A String of Sweets is an anthology of poetry written by Tony Afejuku.. The anthology comes to us as a phoenix of varied human thoughts recollected in moment of tranquility. A Spring of Sweets, can better be described as a diary of diverse human experiences in lyrics. Also, one may be correct to say that the anthology validates the immense capacity of the human mind to recollect and to reflect on avalanche of man’s unavoidable encounters with the many hurdles of life. Perhaps, the reason this writer is of the view that the anthology is a mixed bag of exhortations of love, passion, patriotism, courage and admiration on one hand.
On the other hand, the anthology contains poems that are lamentations of a failed state as a result of greed, nepotism and moral bankruptcy. These anomalies have find a futile ground in Nigeria owing to man’s penchant for vices, injustice, brutality and self-righteousness . Basically, the human mind has exceptional capacity to wander, to ponder, to reflect, and to refract. Hence, Afejuku’s lines serve as a soothing balm to a troubled mind.
Afejuku is an Itsekiri patriot, a literary critic and a Professor of Literature with bias for poetry. Like Niyi Osundare, Odia Ofeimu, Tanure Ojaide and Ebi Yobo, Afejuku sees poetry as a medication for the ailing soul. He shares in the artistic ideology of bringing poetry to the door step of the people. His generation of Contemporary poets are conformists of Niyi’s poetic manifesto which perceives poetry as a “ life spring”, (Alu, 2008). It is imperative to state here that these poets also imbibe Ojaide’s verdict of syntax of prose, unpretentious, clear and simple lines, (Ojaide,1989) . Little wonder, they steered away from the older generation of Modern Nigerian poets that are easily identified for the nuance of being ‘privatist’, willfully obscured and consciously apolitical.
Afejuku and his contemporaries are committed to splitting open the gridlock of formalistic evocations of the older generation of Modern Nigerian poets. Hence the commitment to communicate in the simplest and appropriate expressions possible. Afejuku’s poetry vividly convey a piecing concept of evocative reflection of ordinary human experiences. Further, there is also a conscious effort by the poet to jettison Euro-modernist poetic techniques of T.S Eliot, Era Pound, Christopher Okigbo and Wale Soyinka who were addicted to the poetics of obscurism and esoteric motifs.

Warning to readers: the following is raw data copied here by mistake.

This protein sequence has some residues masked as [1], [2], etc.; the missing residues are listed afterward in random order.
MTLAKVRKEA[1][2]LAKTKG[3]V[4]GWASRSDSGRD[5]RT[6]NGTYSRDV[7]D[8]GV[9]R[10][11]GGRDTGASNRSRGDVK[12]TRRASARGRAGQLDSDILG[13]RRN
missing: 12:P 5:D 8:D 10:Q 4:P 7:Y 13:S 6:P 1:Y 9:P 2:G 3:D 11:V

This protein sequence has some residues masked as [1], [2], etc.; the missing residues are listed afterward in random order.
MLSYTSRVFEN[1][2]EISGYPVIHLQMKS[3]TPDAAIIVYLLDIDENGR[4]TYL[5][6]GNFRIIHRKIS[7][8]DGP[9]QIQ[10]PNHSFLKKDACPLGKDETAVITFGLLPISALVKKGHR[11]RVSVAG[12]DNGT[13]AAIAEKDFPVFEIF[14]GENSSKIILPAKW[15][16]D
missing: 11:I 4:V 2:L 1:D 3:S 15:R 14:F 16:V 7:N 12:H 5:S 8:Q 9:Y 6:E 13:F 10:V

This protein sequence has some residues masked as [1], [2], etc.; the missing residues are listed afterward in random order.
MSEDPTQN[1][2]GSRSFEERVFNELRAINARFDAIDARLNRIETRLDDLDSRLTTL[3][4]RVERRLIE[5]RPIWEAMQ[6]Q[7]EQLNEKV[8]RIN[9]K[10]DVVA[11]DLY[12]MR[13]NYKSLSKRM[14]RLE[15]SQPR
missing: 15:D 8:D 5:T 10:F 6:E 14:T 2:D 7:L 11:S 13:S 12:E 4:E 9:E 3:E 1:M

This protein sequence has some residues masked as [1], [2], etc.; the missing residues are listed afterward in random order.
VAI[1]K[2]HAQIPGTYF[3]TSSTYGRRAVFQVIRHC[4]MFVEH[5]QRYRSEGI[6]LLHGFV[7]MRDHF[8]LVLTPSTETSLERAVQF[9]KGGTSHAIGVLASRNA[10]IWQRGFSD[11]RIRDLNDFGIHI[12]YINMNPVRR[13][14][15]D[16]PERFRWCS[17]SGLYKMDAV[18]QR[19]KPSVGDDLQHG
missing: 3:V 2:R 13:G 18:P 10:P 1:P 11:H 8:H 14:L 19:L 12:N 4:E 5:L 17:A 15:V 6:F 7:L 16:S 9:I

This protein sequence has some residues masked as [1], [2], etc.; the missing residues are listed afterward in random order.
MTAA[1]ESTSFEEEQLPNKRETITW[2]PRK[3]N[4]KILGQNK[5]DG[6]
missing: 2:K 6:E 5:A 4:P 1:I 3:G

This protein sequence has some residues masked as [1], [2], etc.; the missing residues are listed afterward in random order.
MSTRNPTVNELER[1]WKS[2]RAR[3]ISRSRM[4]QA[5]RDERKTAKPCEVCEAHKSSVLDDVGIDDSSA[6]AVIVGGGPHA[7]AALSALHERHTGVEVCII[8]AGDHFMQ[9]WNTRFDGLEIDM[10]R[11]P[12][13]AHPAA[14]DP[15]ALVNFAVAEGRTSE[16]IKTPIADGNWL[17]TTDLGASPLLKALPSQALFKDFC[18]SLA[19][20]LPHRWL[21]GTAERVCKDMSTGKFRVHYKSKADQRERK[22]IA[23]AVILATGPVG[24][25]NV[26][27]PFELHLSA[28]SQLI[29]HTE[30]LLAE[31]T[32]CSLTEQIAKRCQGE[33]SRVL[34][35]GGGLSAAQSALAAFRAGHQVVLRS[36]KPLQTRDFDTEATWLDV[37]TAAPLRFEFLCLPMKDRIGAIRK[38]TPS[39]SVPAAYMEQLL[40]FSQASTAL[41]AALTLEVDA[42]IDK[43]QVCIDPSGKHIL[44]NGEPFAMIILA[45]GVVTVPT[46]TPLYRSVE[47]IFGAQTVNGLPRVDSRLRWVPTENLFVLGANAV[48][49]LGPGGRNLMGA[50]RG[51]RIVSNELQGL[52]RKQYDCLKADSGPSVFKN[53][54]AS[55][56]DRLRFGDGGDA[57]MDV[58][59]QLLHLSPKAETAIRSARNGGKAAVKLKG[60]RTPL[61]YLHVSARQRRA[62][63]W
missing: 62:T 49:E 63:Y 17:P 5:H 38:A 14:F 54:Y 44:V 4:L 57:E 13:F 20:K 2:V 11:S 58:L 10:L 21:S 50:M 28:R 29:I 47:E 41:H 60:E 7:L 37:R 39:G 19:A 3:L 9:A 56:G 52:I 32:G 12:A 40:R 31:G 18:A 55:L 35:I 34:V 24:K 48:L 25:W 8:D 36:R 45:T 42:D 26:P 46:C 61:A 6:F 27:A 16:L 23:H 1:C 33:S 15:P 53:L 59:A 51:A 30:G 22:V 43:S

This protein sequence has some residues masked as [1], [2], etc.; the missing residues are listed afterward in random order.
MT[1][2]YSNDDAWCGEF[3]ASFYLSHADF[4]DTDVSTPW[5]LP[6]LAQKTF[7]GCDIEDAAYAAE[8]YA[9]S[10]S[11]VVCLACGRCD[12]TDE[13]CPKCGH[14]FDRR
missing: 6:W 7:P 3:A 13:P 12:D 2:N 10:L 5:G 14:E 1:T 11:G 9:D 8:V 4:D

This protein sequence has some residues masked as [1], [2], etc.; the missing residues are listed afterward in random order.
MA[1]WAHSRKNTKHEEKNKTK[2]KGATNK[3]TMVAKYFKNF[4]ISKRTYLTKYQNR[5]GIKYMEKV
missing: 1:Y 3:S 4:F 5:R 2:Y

Afejuku’s poetry address a deluge of private and public themes. Particularly, issues on the state of the Nigerian nation and that of the prestine Warri Kingdom-his ‘poetic constituency. He is able to register a concern for the leadership inadequacies of the Nigerian nation while using provokingly-common imagery. It is important to note that Afejuku, like his contemporaries, is unpretentious in his poetics. Perhaps, the reason “An October Ballad for Fatherland” presents a picture of a bizarre celebration of a nation at 50, when the citizenry are in a cesspool of pains and economic hardship. The poem does not see the justification of such celebration.
Warri and Maiduguri are two extremes which are uncommonly similar. Maiduguri represents the sterility of the Nigeria state. While Warri points to the buoyancy of a state. The poet is worried that Nigerians are too complacent, and annoyingly too serene. Nigerians can be likened to the oxymoronic euphoria of suffering and smiling, a bizarre picture once painted by the Afrobeat maestro, Fela Anikolakpo Kuti. The problems of the Nigerian nation are endless.